A character built on this strategy will need the primary attribute at 17 or better. This gives an effective skill of 12 or more for Average skills. Not outstanding . . . but the character gains a lot of skills at that level. The highest possible attribute value for a 100 point human is about 20. Such a character will have virtually no points left after spending them on this astronomical attribute, but an Average skill will default to 15!

The GM and player should both be careful to avoid the abuse of these "general knowledge" defaults. The character must have at least some idea of how the skill is performed, and for many mental skills he will need some background knowledge as well. For most physical skills, watching another person do the activity for a few minutes is usually sufficient for a basic understanding.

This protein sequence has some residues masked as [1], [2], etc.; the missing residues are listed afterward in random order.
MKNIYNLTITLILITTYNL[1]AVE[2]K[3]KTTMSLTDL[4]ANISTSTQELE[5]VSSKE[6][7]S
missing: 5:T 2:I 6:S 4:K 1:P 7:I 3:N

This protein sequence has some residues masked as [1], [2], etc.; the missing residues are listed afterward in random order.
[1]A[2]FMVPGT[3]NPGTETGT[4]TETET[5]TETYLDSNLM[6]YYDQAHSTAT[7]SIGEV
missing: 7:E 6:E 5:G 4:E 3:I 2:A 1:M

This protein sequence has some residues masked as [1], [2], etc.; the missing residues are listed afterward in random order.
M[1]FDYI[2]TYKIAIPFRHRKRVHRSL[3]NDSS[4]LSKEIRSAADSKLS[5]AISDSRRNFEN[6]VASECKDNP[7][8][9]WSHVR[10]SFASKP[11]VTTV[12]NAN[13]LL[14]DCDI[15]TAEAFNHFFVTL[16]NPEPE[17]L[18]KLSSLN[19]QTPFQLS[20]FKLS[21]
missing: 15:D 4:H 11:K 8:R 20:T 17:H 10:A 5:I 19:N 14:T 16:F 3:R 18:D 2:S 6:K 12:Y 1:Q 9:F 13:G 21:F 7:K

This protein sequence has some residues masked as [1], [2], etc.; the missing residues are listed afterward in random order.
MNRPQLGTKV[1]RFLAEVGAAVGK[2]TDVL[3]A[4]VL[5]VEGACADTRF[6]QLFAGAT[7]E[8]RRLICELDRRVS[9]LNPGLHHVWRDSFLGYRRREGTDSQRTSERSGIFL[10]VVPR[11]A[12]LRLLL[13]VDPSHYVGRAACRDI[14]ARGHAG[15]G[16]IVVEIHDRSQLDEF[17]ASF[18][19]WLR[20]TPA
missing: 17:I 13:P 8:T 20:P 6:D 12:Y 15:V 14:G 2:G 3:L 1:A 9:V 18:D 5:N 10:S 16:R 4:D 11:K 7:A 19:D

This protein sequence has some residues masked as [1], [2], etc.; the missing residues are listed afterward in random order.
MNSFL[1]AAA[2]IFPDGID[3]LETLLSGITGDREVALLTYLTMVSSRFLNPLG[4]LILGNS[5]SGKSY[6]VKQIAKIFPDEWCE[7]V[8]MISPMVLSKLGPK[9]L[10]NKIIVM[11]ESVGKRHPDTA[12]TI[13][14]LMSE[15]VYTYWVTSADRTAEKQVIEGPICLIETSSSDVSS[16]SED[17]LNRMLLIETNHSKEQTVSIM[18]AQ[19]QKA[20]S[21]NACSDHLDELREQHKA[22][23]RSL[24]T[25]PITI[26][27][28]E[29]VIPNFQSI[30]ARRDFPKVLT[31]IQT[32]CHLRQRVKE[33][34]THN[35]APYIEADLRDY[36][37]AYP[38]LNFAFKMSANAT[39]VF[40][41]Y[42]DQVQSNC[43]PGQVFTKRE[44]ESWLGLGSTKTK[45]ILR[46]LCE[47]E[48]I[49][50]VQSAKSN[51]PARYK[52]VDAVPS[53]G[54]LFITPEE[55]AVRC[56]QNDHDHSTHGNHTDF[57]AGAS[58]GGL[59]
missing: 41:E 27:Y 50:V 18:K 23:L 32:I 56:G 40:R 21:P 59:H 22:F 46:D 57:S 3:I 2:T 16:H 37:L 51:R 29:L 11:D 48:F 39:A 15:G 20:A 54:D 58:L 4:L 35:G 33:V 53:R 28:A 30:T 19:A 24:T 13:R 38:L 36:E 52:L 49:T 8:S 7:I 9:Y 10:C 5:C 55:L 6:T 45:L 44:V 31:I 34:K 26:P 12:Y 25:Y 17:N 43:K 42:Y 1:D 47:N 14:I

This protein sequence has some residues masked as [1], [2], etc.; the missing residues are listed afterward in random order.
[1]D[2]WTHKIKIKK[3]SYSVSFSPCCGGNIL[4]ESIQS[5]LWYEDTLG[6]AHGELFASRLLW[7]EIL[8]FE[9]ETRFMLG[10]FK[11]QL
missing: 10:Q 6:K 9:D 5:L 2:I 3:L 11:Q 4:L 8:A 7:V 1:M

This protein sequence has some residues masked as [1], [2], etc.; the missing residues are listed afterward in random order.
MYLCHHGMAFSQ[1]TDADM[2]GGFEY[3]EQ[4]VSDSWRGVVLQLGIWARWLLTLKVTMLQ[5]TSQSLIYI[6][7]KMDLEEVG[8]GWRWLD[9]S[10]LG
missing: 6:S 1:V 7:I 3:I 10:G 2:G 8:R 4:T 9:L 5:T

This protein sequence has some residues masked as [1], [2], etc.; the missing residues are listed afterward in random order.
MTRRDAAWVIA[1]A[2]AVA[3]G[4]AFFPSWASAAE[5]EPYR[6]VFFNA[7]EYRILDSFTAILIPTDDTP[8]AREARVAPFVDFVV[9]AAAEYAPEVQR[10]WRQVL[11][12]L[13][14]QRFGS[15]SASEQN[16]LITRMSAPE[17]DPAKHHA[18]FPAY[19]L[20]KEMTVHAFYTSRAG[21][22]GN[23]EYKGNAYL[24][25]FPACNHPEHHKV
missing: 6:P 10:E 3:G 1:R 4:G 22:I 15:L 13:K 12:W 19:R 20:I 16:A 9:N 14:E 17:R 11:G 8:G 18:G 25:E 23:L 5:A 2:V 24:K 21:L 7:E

With mental skills, at least a passing familiarity with the subject is required. Example: a default History roll at IQ-6 presupposes that the PC has had a few history courses in school, heard historical tales, or the like. Otherwise, the character should have no chance of success.

Remember, Only YOU Can Prevent System Abuse!

It probably needs to be said – all these ways of using defaults can be carried to abusive levels. When you design a character with such "tricks," ask yourself if it makes sense from a game world perspective. How did the character learn these skills? Why this particular order? If any of the skill levels is extraordinarily high (20 or more), where did he find a teacher? Can the character earn a living with his skills?

Similarly, the GM should ask these questions about any character before admitting him to the campaign. If the player doesn't have a good answer, it may mean the character lacks a firm conception. The GM and the player should work out any such details before the character enters play. Often a character will need some rework after first being shown to the GM, since he's the one who knows best how well the PC fits the game world.

Remember, the object is to attain both character balance and game balance. Use your point-juggling abilities wisely.

(Back to Roleplayer #22 Table of Contents)